Giving Up Dairy, Soy & Wheat for my Babies

Both of my boys have been super colicky babies. My older son E had such severe food sensitivities that he broke out in a horrible rash and diarrhea from allergens just passing through the breastmilk from my diet, before he was eating any food of his own. My younger son F had such severe reflux that I spent pretty much his entire first six months just doing laundry because of all of the vomiting. Prescription medication helped, and so did cutting out dairy/wheat/soy from my diet again. Thankfully, I am able to reintroduce wheat into my diet again but I am still limiting dairy until he has completely outgrown his reflux.

It was really depressing the first time when I realized I needed to eliminate those foods from my diet, but it seemed easier this time around. I realized from chatting with other moms in Facebook groups about breastfeeding that this is a surprisingly common issue that lots of new moms face. My grandpa even told me recently about how my dad and my uncle were both initially allergic to dairy and soy, so my grandmother had to feed them a 1950’s formula based on dehydrated, powdered meat, which he called “meat milk”. I didn’t believe it at first until I actually found an old advertisement online! Apparently “meat milk” was a real thing as awful as that sounds!

Here are some of my favorite tips for breastfeeding moms who want to try eliminating dairy/soy from their diets!

1. Embrace coconut/almond milks. They are have so many different varieties now, it’s great! There are even almond milk coffee creamers, pumpkin spice almond milk creamer (thanks Trader Joe’s!!), and more! My particular favorite is a coconut milk ice cream sandwich from So Delicious.
2. Make sure that you eat lots of leafy greens to get enough calcium/magnesium. Talk to your doctor about taking a supplement if you feel like you may not be getting enough from your diet once you cut out dairy. I used to eat a ton of dairy and I know my calcium/magnesium intakes were initially way too low when first cutting out dairy.

3. Embrace the art of making nut cheeses! I have learned that it is a lot of fun to make nut cheese! It comes out similar to goat cheese in texture and there are so many ways you can alter it! The key is pre-soaking the nuts for a few hours (I like cashews or macadamia nuts), then mixing in a food processor with a bit of water, lemon juice, and any herbs/seasoning you would like to mix in.

4. Skip the fake cheese/fake pizza substitutes. They are never satisfying in the same way, and you end up feeling cheated. Learn to appreciate fresh ingredients, and your cravings will adjust accordingly with time. πŸ™‚

5. Try coconut aminos instead of using soy sauce! Initially, I was making a homemade soy sauce substitute that I found via Pinterest every time we went out for sushi, but that got really tedious very quickly. I recently discovered using coconut aminos instead and it has been great! I actually prefer the taste to regular soy sauce now. πŸ™‚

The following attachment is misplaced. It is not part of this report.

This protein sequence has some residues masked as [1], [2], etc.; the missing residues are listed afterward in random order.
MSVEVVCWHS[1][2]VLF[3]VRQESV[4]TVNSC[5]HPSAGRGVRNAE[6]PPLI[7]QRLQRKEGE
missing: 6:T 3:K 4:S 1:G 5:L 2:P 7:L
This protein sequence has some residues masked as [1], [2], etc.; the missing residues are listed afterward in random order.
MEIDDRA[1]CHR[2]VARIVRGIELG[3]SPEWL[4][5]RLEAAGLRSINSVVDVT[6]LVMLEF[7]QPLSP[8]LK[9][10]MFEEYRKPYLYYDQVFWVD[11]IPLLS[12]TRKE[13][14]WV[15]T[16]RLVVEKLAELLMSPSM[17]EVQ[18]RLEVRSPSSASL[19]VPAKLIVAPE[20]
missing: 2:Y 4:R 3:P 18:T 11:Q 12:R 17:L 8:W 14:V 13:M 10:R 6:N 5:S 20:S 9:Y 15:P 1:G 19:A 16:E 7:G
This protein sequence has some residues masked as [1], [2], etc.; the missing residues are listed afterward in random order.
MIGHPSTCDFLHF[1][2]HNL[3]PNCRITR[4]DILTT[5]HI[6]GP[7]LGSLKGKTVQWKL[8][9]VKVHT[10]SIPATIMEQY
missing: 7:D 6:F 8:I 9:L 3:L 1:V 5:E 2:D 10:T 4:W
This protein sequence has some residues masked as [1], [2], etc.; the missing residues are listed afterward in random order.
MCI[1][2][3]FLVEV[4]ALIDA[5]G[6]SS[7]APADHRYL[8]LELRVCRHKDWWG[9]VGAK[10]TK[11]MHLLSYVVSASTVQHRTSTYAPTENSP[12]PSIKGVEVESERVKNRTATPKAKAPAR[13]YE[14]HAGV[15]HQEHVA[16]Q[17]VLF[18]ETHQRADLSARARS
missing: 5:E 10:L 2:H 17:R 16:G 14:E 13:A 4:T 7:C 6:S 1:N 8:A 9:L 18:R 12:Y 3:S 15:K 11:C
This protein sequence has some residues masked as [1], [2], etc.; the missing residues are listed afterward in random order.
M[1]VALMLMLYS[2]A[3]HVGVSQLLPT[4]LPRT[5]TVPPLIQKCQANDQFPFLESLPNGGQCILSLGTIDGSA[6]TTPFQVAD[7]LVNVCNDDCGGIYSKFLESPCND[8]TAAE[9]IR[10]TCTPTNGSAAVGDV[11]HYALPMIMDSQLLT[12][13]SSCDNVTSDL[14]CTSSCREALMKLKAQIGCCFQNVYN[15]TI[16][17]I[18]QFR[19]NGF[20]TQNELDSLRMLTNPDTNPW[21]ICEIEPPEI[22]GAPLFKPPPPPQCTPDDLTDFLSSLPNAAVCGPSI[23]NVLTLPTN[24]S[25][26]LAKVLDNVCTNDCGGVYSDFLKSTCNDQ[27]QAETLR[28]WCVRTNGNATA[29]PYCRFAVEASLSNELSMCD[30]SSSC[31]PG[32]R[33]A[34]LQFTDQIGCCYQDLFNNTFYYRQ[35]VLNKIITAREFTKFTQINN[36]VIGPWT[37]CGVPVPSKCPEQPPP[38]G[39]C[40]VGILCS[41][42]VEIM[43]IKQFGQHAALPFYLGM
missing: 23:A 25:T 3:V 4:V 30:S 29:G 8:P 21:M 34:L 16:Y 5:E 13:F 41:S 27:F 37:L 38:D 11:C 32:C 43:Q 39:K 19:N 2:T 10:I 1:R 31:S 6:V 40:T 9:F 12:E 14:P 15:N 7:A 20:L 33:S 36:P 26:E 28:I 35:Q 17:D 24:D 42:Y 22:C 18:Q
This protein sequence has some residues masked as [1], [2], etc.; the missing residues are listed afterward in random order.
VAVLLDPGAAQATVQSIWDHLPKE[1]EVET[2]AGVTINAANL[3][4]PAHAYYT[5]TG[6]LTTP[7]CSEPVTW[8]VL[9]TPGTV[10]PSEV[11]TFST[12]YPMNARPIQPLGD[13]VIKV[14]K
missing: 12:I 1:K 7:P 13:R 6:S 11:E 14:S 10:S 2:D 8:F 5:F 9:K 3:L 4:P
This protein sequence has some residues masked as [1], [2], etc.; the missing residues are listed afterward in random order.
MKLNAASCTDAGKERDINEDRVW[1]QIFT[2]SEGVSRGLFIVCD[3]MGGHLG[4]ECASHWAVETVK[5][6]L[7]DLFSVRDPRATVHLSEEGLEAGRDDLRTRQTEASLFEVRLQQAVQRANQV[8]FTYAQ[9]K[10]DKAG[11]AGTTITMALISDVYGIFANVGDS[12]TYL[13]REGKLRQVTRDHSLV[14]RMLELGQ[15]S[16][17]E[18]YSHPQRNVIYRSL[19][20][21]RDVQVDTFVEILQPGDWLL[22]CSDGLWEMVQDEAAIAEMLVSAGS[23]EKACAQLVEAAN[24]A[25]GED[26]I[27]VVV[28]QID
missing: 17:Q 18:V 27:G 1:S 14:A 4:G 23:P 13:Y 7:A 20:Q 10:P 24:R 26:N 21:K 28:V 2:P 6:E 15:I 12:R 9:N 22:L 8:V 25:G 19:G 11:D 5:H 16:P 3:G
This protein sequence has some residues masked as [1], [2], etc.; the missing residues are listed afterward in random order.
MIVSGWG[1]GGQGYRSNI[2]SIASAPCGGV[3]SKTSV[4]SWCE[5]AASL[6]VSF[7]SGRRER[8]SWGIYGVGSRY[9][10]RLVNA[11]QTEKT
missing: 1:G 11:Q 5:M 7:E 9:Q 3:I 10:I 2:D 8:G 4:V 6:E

6. Get comfortable reading ingredient labels. Scan to the end of the list first, where they list the common allergens in bold or caps lock. Soy is in so many foods that you wouldn’t expect! I’ve had to learn this the hard way with my 3 year old son who is still unfortunately allergic to soy but thankfully outgrew his dairy sensitivity.

7. Try out some paleo cookbooks for creative inspiration! I wish I had discovered those the first time around. I recently even found some great paleo slow cooker cookbooks that have been great!

8. Most important tip…if you look at it with a different mindset of that this is a fun creative challenge, instead of viewing it as a drag and a restriction, it will make it a lot more enjoyable!

Check out some of the tasty nuts cheese crostadas that I made recently for an event I hosted for my photography business! πŸ™‚

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Spring/Summer Garden Tour!

It’s been a while since I posted an updated garden tour! The last time I posted a garden tour was in the winter, and we were planning to work on our pondless waterfall near our bridge and our dry riverbed going down the slope of the hill in our front yard. We intentionally ordered the rocks and boulders to be delivered in the winter so we would be able to work on moving the rocks in the cool weather. As luck would have it, we had one unusually cold week this past winter where we actually had a bit of frost, and the rest of the winter felt way to warm to encourage us to move a bunch of heavy rocks around! Spring started early this year in our garden due to the unusually warm winter, which was great for my photo sessions! Since things got into bloom so early, I got way busier with the photography business than I had expected around that time, and some of the garden plans got pushed back for a bit (and blogging here too!).

Now that I’m trying to get more caught up and find a bit of balance again, I figured it was time to post an updated garden tour here! I previously posted this on my photography blog, so I apologize if you are seeing this again as a repeat. However, there is a lot of detailed info in this post that I didn’t share on the photography blog. πŸ™‚ If you haven’t seen it yet, be sure to check out how are little gardens have been progressing over the past several months!

Our son got a new playhouse recently! We originally wanted to build him a play room in this area, but the cost of construction and permits was ridiculously high here, so we opted for a big playhouse instead. πŸ™‚ In Los Angeles, as long as a playhouse or shed is 10’x12′ or smaller, no permit is needed, so this was a great solution. Our bedrooms are ridiculously tiny, so it was nice to be able to move some of his toys out of the real house. πŸ™‚